Quality of patient care drives medical IT market

May 10, 2000

Healthcare information technology vendors and consulting firms may find themselves running fast just to stay in place over the next few years. Core markets are saturated, hospitals have less money to spend, and CIOs are focused on compliance with the

Healthcare information technology vendors and consulting firms may find themselves running fast just to stay in place over the next few years. Core markets are saturated, hospitals have less money to spend, and CIOs are focused on compliance with the Health Insurance Portability and Accountability Act. Notwithstanding the bustle and excitement on the exhibit floor at the Healthcare Information and Management Systems Society meeting last month in Dallas, that was the somber picture painted by leading market analysts.

There are bright spots, however, primarily in systems that directly improve the quality of patient care, said Tracy, CA-based analyst Ronald L. Johnson in his annual HIMSS-meeting review of the healthcare IT market. Among the emerging opportunities are smart cards, clinical-alert systems, handheld devices, and the integration of radiology information systems and PACS.

Perhaps most important of all are technologies that reduce medical error, a problem that has been in the spotlight since the Institute of Medicine released a report last November detailing the consequences of medical error, including some 44,000 patient deaths each year in U.S. hospitals.

“Medical error represents the single biggest market opportunity out there for vendors,” Johnson said.

By comparison, there are few new customers for the core information systems used for laboratory, pharmacy, radiology, and finance. Instead, replacement systems and upgrades will dominate—and slow—sales growth. In 1999, Y2K remediation concerns spurred growth in healthcare IT spending to nearly 14%, Johnson said. In 2000, vendors can expect to face a buyer’s market as sales growth slows to below 10%.

Chicago-based IT research and consulting firm Dorenfest and Associates concurred, pegging revenue growth in 2000 at just over 10%, while predicting that it will fall below double digits by 2003. In the mid to late 1990s, by comparison, annual revenue growth ranged from 15.6% to 17.6%, according to data from Dorenfest.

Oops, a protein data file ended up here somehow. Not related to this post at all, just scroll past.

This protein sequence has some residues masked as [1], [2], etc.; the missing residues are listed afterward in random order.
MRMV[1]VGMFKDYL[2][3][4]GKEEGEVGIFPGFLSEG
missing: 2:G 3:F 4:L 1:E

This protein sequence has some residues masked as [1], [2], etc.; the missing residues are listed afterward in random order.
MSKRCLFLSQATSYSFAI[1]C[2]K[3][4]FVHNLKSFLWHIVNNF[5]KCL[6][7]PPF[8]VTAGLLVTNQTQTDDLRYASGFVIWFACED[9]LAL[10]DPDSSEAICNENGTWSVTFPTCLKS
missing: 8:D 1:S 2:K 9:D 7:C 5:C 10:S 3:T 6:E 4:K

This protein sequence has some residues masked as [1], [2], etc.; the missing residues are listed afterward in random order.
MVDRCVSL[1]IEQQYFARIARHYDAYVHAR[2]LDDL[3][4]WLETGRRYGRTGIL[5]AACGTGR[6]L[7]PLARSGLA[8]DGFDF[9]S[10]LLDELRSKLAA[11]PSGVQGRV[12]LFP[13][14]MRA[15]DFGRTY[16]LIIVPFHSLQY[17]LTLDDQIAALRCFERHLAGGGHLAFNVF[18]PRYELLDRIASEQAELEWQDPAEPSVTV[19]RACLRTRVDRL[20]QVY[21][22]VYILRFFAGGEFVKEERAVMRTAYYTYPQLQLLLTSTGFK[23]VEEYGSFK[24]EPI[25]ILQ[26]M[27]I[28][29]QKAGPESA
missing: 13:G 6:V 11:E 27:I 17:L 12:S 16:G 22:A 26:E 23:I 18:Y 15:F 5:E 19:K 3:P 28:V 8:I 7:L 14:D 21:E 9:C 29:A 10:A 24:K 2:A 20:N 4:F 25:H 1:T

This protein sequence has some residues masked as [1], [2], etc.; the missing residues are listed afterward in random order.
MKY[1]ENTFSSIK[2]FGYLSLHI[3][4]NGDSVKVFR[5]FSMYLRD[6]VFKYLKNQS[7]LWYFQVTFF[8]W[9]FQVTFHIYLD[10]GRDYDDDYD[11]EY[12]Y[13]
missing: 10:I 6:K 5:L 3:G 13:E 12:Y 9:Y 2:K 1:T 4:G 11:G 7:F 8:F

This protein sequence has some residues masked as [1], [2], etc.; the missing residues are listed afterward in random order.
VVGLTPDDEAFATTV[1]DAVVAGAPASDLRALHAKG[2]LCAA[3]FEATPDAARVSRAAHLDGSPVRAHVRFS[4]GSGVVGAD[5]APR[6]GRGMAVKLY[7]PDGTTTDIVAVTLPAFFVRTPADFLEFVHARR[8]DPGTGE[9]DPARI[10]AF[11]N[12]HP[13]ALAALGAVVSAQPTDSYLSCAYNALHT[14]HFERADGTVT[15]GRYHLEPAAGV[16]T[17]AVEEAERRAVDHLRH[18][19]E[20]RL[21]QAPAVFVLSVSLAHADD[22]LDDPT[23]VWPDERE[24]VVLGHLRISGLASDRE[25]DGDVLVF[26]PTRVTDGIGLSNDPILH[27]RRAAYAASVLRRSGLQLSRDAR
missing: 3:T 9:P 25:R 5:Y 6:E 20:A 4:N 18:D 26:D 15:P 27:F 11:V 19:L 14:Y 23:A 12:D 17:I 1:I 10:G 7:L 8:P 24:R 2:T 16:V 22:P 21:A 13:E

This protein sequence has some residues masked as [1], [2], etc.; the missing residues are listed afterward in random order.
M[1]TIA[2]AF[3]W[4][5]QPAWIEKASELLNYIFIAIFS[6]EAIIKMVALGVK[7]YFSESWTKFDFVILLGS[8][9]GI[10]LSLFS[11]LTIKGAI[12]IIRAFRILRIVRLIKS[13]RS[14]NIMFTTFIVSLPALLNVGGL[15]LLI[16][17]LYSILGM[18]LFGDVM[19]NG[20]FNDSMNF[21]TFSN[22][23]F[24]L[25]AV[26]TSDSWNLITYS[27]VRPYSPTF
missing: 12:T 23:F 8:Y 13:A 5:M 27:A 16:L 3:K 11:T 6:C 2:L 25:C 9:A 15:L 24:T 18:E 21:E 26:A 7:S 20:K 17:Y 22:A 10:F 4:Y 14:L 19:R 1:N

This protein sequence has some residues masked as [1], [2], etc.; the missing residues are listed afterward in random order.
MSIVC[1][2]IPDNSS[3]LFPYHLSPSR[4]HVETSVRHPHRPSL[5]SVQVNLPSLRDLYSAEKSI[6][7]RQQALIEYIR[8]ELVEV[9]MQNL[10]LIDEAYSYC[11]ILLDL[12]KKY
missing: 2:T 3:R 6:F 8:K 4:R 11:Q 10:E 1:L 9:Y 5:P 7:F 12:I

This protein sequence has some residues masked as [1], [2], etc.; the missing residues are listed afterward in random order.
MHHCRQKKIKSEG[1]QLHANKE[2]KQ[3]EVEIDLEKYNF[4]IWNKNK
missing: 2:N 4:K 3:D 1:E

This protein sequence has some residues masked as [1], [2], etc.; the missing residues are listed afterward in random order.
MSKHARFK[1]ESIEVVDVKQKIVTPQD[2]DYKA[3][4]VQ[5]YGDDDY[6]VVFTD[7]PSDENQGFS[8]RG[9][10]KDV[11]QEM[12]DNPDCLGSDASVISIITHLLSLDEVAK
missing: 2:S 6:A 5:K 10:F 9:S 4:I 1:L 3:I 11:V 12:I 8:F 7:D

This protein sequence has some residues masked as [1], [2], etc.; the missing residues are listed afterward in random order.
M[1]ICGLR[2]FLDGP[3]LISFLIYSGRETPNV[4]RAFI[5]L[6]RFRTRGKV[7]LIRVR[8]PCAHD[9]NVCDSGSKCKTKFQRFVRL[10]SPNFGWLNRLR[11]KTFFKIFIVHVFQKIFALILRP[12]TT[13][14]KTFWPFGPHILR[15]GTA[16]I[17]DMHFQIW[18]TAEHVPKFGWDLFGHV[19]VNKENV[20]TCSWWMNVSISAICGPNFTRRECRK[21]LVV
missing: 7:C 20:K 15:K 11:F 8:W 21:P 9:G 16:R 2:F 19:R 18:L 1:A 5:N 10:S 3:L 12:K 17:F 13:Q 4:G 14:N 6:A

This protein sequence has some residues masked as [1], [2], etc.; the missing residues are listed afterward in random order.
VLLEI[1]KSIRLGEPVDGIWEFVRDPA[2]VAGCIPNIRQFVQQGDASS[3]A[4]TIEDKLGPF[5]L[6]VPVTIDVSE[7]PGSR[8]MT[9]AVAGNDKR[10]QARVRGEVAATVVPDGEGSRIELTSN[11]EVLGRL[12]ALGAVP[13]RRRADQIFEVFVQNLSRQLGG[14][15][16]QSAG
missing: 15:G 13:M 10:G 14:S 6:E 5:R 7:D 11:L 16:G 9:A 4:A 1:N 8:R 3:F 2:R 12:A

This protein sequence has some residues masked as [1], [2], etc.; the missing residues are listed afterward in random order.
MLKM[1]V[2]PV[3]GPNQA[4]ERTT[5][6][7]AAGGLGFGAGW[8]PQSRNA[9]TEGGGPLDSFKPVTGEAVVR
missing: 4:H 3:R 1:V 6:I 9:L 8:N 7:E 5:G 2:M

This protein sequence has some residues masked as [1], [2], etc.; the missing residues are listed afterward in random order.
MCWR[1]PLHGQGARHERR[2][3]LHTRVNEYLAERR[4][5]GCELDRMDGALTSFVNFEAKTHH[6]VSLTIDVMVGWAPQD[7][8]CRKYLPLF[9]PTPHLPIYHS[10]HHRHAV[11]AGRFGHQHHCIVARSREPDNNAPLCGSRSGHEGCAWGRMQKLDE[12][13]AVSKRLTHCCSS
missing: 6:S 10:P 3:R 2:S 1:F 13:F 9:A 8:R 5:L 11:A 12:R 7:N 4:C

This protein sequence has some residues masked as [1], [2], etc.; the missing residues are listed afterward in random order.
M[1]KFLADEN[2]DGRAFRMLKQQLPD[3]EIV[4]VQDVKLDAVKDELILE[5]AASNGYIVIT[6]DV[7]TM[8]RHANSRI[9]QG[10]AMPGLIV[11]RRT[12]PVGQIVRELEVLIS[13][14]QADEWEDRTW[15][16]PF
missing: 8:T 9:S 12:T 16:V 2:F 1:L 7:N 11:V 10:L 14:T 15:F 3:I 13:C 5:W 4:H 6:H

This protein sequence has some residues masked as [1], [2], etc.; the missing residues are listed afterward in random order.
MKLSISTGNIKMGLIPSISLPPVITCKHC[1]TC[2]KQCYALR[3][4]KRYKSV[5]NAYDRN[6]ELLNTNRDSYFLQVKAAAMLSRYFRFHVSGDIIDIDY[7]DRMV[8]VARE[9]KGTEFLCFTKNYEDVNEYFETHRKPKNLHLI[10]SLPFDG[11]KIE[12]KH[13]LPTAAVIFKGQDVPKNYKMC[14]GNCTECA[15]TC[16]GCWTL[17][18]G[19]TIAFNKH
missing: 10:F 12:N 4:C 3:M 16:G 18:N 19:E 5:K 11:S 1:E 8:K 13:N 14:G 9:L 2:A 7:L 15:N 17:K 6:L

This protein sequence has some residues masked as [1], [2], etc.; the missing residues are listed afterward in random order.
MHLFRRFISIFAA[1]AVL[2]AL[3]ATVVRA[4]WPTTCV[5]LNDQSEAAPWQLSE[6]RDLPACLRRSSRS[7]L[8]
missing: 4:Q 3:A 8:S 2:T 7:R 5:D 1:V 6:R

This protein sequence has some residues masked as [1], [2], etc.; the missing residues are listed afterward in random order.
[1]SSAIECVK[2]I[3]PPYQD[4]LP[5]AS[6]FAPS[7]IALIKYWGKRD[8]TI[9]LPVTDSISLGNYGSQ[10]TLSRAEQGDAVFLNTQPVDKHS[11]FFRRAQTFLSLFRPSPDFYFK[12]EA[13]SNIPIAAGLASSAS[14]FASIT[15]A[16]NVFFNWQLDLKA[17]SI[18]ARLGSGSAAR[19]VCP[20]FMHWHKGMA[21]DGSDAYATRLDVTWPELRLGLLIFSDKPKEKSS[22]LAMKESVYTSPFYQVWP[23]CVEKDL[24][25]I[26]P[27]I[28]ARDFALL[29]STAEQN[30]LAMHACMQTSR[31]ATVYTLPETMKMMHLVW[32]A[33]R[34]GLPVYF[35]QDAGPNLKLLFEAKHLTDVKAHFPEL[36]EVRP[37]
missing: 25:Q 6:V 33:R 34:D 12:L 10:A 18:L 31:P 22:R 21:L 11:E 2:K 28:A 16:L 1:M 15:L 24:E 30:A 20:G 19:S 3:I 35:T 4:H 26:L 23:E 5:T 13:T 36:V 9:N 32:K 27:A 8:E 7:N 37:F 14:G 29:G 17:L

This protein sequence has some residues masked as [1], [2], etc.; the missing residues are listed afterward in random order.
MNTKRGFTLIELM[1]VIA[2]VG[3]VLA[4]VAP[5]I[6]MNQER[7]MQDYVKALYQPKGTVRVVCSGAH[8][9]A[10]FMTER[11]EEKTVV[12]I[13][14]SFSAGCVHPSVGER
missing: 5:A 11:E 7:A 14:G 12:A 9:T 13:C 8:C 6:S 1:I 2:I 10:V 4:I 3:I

Blame a saturated market, a backlash against Y2K spending, or HIPAA. But most certainly, point a finger at the federal Balanced Budget Act of 1997. The BBA has so sharply cut Medicare reimbursement that some hospitals are slashing IT budgets by as much as one-quarter, Johnson said.

“That’s going to have an impact on every hospital, every CIO out there,” he said. “For vendors to be successful over the next five to 10 years, they’re going to have to substantiate the economic benefits of their systems.”

It could be tough going. Only 30% of healthcare IT professionals who participated in the HIMSS Annual Leadership Survey expected their IT budgets to increase this year, compared to 46% last year. At the same time, 22% said support for IT projects has flagged because of the difficulty in proving a good financial return from IT investments.

Vendors are responding with a variety of strategies, Johnson said. In some cases, they are making steep price concessions: 25% to 30% for software is not unusual. In other cases, they are attempting to sell additional applications to existing clients, in part because there is less pressure to discount prices with a longtime customer than with a new client. Risk-sharing contracts are becoming more common as well. At the same time, support contracts are becoming far less generous, Johnson said.

Companies are also developing more open systems and harnessing the power of the Internet. Among laboratory information systems vendors, Johnson found that 21 are building systems based on Windows NT client-server technology, 23 have or are developing Web-based products, and 12 are pursuing opportunities as application service providers, which will enable them to host applications on a remote server and charge a fee each time users access the software over the Internet.

“Every vendor out there wants the recurring revenue,” Johnson said. “There’s a major effort by everybody to move applications to the Internet.”